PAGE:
Operations at Forbes Border Post in Mutare will be interrupted in the coming weeks to pave way for the construction of a new road.
This comes after the Manicaland Provincial office gave border officials a two-week ultimatum to vacate office buildings.
The offices at one of the country’s busiest ports of entry are manned by officials from Zimbabwe Revenue Authority and Immigration, with the demolitions likely to cause loss of revenue.
But Manicaland provincial road engineer Arnold Mutungwazi insists it will help the flow of traffic and make it easier to implement some of the border management systems.
“Government position is to rehabilitate the road for 800 metres, the current road that is there is not suitable for a border post,” Mutungwazi told the Daily News yesterday.
He added that it was important to accelerate the rebuilding of the border post to meet modern standards.
“We are widening the road in line with international best practise. It’s being widened by 14 metres
“Each road will have servitude of 70 metres, so the offices are in the road servitude.”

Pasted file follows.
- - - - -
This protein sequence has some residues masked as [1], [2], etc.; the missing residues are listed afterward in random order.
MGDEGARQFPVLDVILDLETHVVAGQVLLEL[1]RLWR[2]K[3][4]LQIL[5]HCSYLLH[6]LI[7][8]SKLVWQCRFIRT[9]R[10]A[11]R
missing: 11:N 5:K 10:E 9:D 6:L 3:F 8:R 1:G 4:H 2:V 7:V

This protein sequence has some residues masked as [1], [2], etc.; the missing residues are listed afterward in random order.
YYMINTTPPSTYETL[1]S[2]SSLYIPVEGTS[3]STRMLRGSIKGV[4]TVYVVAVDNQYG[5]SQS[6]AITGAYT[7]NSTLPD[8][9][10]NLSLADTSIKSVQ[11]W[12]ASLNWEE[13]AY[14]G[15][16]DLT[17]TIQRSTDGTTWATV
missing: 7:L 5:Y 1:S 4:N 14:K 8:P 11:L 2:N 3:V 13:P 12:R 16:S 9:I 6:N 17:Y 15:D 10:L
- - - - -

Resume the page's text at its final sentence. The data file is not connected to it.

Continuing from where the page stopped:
Mutungwazi said besides road construction, the offices were illegal structures as they had been built outside the city building by-laws.
He added that the concerned officials had been advised to seek an alternative from the Mutare Rural District Council (MRDC).
He, however, could not be drawn into giving the cost of constructing the road.
Efforts to get a comment from the MRDC were fruitless as they kept referring all questions to the Manicaland Provincial Affairs minister Mandiitawepi Chimene.
Mutare Mayor Tatenda Nhamarare also said he was not ready to comment on the matter as he was yet to have full details.
Zimra spokesperson Canisio Mudzimu had not yet responded to questions sent to him at the time of going to print.
Forbes Border Post joins Zimbabwe and its eastern neighbour Mozambique and has become one of the country’s busiest entry ports.
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